Last month I was attacked in NYC for being Jewish. I didn’t cower, not because I am trained to fight, but because I am not willing to let my kids learn to  “be small because someone else doesn’t like who you are.” Not on my watch. After I wrote about it, many people reached out to me and said, “I wish I knew how to fight back like you do,” or “Well, good you defended yourself, but I don’t think I can do that.” There’s one answer to that: not knowing how to defend yourself is a choice. Krav Maga is no longer recreational; it’s a calling. It’s a mandatory skill in the reality we live in if you wish to survive and thrive.

I understand the internal conflict many Jews have. I really do. It reflects the complexity of personal safety vs. the “greater good.” Some feel hiding is the best form of personal survival even if it harms the diaspora and Israel itself.I understand it, but I wholeheartedly wish that all Jews will shine brighter in the face of antisemitism.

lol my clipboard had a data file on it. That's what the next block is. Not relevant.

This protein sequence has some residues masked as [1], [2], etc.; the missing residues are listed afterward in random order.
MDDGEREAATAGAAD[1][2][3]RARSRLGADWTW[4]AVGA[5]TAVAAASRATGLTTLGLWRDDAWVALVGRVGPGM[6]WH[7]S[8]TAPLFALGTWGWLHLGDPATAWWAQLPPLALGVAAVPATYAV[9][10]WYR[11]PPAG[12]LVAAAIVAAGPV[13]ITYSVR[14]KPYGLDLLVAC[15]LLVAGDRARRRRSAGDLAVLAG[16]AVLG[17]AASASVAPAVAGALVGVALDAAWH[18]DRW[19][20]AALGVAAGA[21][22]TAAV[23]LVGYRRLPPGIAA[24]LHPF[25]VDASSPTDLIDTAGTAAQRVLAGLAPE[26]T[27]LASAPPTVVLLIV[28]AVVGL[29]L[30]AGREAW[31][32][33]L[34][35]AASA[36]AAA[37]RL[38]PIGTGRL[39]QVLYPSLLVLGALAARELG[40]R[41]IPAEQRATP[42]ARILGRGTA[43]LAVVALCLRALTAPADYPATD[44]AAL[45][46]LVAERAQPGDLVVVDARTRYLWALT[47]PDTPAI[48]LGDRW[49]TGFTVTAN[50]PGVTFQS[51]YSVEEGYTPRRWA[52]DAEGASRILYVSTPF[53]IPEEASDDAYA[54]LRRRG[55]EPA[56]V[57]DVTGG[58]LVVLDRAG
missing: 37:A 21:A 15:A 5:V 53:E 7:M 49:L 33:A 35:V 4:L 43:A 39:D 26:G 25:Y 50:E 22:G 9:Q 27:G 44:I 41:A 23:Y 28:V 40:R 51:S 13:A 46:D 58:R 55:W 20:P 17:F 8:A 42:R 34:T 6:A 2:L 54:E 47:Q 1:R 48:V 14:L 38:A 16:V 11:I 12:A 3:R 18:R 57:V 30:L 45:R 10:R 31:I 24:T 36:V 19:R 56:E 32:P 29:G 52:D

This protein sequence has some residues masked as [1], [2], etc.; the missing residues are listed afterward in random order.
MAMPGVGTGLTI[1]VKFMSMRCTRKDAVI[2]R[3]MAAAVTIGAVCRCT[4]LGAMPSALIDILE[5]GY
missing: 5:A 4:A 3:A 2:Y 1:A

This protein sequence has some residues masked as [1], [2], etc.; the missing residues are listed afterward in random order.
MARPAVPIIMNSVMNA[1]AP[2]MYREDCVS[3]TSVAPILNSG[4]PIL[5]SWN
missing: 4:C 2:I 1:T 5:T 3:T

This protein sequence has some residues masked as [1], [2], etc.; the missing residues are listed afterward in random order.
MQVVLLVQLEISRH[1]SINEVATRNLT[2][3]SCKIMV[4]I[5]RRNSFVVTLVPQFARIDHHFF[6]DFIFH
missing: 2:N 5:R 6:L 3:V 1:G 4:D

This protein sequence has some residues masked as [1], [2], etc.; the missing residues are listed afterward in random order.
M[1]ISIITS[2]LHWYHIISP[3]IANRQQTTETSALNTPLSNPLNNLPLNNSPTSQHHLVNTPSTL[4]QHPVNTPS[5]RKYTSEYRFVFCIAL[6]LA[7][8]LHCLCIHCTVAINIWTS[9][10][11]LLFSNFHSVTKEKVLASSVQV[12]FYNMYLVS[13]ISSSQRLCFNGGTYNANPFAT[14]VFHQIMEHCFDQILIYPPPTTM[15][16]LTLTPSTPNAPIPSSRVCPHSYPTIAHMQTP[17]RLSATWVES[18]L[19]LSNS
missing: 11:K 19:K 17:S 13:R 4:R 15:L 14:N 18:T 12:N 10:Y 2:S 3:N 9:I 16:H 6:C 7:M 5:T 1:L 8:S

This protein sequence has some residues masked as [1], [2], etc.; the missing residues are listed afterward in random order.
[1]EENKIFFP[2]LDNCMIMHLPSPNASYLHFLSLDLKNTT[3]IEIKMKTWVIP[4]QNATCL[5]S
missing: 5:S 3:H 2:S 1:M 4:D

It’s time for the Jewish community to catch up with the Israeli mentality of survival. Be peaceful, be a lion, and just like the lion, don’t fear standing up for yourself. I call on all of you to redefine the narrative surrounding your identity. Be open to embracing your heritage and participating in communal activities. Engage in dialogues and educate others about our values and who we are. Cultivate your  courage and resilience, not fear. Fear should not dictate the expression of faith; instead, a bold and proud affirmation of Jewish identity will shape the narrative for generations to come.


You will be making history everyday by doing something. 

Do something amazing,


Tsahi Shemesh
Founder & CEO
Krav Maga Experts